>>eyes, shook her head and said simply: "truckers."
>>That was three months ago. Today is Thanksgiving, the first day Stevie is
>>supposed to be back to work.
>>His placement worker said he's been counting the days until the doctor
>>he could work, and it didn't matter at all that it was a holiday. He
>>10 times in the past week, making sure we knew he was coming, fearful that
>>we had forgotten him or that his job was in jeopardy. I arranged to have
>>his mother bring him to work. I then met them in the parking lot and
>>invited them both to celebrate his day back.
>>Stevie was thinner and paler, but couldn't stop grinning as he pushed
>>through the doors and headed for the back room where his apron and busing
>>cart were waiting.
>>"Hold up there, Stevie, not so fast," I said. I took him and his mother
>>their arms. "Work can wait for a minute. To celebrate you coming back,
>>breakfast for you and your mother is on me!" I led them toward a large
>>corner booth at the rear of the room.
>>I could feel and hear the rest of the staff following behind as we marched
>>through the dining room. Glancing over my shoulder, I saw booth after
>>of grinning truckers empty and join the procession. We stopped in front of
>>the big table. Its surface was covered with coffee cups, saucers and
>>plates, all sitting slightly crooked on dozens of folded paper napkins.
>>"First thing you have to do, Stevie, is clean up this mess," I said. I
>>tried to sound stern.
>>Stevie looked at me, and then at his mother, then pulled out one of the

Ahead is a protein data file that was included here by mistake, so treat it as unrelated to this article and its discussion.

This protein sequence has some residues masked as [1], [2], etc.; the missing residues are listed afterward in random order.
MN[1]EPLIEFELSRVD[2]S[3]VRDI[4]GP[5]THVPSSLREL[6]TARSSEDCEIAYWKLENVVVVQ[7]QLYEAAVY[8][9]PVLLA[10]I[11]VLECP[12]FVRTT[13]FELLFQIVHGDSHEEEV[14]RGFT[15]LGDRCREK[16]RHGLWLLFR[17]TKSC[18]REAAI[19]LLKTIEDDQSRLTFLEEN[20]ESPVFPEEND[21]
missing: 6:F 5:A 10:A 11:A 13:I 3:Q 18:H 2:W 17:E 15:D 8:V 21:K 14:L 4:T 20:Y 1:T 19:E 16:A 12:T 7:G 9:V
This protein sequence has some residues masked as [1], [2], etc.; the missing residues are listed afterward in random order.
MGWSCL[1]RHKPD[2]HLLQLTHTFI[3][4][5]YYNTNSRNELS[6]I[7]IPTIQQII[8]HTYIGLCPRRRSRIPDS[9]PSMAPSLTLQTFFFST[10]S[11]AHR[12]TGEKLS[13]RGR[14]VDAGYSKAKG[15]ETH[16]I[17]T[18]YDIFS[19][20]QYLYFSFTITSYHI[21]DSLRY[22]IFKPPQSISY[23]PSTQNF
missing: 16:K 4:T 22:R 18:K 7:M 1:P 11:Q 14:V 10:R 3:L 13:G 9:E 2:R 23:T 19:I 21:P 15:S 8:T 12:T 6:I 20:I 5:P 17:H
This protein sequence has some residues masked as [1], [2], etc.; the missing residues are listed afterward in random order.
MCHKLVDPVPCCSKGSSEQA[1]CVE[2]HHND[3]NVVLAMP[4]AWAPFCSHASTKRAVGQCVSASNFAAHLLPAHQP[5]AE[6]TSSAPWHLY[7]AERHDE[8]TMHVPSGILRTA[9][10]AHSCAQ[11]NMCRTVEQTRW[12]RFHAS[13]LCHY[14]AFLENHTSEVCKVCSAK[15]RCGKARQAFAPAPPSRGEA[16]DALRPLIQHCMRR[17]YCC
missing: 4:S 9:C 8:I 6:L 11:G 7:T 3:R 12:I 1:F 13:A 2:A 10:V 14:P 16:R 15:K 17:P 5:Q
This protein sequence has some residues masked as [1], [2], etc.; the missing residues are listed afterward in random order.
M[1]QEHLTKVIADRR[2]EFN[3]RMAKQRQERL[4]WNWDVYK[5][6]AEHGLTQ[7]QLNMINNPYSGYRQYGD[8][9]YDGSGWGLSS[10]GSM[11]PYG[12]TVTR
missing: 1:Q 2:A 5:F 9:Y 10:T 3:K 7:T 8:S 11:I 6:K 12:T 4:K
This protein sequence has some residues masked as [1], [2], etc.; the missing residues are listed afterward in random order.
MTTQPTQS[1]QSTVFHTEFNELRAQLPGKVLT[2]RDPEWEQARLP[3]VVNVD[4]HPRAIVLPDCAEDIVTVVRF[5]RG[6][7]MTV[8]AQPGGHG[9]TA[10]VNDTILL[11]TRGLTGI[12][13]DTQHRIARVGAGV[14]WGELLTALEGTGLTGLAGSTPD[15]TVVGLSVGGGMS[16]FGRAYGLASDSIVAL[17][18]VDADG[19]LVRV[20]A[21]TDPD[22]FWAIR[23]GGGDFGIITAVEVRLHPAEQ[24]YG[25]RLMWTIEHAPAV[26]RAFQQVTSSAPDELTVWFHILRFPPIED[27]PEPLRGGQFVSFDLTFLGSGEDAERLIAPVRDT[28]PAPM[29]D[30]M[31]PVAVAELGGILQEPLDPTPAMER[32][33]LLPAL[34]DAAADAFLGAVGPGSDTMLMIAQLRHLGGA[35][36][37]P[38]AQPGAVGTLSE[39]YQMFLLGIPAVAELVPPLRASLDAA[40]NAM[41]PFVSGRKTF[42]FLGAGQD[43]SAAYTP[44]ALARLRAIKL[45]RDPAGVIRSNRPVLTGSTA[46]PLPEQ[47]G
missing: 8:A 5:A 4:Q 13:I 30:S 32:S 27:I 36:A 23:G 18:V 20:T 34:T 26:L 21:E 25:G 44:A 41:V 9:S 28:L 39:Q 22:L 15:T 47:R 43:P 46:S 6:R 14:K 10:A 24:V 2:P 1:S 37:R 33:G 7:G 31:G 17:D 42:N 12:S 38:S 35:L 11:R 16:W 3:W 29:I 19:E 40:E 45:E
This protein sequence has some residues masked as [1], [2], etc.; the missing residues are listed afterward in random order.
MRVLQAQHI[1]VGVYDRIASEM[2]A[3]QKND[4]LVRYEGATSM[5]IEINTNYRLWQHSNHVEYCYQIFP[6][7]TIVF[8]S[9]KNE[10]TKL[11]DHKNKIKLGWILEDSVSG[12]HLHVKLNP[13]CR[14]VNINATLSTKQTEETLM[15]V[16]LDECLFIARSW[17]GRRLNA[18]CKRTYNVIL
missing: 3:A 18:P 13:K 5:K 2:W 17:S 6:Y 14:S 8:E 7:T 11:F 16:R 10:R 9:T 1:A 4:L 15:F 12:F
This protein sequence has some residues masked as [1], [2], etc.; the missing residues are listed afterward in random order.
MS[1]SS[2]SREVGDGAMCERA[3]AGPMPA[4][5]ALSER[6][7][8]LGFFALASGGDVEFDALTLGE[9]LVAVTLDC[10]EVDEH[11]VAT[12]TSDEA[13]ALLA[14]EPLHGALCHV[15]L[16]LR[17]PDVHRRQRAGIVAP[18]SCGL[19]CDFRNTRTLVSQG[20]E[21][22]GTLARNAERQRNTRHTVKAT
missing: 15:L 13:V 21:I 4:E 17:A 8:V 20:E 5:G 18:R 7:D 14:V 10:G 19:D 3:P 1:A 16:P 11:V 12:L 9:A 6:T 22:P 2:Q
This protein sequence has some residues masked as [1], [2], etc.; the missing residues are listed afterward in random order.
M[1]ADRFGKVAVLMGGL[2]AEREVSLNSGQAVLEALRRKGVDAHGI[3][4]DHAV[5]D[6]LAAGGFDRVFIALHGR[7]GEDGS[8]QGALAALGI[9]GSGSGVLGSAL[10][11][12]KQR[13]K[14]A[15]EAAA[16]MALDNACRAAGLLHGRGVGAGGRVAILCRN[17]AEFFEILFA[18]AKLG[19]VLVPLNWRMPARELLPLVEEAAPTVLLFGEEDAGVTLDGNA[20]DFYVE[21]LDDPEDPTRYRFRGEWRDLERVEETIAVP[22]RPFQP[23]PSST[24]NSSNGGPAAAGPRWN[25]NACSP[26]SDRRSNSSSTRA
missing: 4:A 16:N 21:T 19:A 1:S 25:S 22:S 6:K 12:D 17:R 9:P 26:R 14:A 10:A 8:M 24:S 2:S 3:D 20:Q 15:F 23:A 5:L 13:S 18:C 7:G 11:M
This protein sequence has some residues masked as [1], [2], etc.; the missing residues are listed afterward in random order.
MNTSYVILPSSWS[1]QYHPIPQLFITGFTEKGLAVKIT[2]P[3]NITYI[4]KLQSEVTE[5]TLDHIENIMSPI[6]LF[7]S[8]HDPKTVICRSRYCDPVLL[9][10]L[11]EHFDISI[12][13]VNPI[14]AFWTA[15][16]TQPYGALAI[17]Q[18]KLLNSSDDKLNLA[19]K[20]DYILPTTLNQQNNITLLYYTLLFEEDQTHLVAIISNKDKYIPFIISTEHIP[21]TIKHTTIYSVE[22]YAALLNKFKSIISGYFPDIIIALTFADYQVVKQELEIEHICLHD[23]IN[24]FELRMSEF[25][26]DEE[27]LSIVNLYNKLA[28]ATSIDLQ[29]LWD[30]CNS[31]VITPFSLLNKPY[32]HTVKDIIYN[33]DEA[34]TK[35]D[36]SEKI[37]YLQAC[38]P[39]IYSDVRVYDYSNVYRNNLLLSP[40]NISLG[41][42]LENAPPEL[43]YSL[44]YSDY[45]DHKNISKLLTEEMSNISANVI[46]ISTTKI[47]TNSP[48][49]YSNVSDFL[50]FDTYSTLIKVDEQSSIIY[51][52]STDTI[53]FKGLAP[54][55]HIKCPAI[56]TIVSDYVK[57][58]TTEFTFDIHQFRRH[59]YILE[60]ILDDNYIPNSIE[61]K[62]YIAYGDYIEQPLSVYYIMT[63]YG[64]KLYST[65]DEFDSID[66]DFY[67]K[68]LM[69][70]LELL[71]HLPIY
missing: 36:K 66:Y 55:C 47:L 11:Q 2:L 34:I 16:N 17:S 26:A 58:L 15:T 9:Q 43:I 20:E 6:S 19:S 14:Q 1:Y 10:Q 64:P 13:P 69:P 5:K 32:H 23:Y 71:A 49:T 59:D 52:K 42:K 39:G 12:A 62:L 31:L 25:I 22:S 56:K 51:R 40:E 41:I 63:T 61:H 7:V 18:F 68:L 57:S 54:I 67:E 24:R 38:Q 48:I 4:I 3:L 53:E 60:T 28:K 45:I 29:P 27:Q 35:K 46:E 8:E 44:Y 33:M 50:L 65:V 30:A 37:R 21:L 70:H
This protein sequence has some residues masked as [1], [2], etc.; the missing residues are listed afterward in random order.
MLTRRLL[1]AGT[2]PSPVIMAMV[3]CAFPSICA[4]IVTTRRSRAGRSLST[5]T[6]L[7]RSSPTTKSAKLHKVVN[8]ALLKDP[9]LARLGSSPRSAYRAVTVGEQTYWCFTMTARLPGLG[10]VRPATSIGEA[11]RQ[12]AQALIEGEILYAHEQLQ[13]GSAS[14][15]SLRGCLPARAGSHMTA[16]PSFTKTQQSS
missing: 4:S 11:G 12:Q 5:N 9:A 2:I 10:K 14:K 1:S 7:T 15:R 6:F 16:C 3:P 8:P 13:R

>>napkins. It had "Something for Stevie" printed on the outside. As he
>>picked it up, two $10 bills fell onto the table.
>>Stevie stared at the money, then at all the napkins peeking from beneath
>>tableware, each with his name printed or scrawled on it. I turned to his
>>mother. "There's more than $10,000 in cash and checks on that table, all
>>from truckers and trucking companies that heard about your problems.
>>Well, it got real noisy about that time, with everybody hollering and
>>shouting, and there were a few tears, as well.
>>But you know what's funny? While everybody else was busy shaking hands
>>hugging each other, Stevie, with a big, big smile on his face, was busy
>>clearing all the cups and dishes from the table.
>>Best worker I ever hired.
>>Plant a seed and watch it grow.
>>At this point, you can bury this inspirational message or forward it
>>fulfilling the need!
>>If you shed a tear, hug yourself, because you are a compassionate person.
>>Well.. Don't just sit there! Send this story on! Keep it going, this is
>>good one!
>>As Water Reflects Face, So To A Man's Actions Reflect His Heart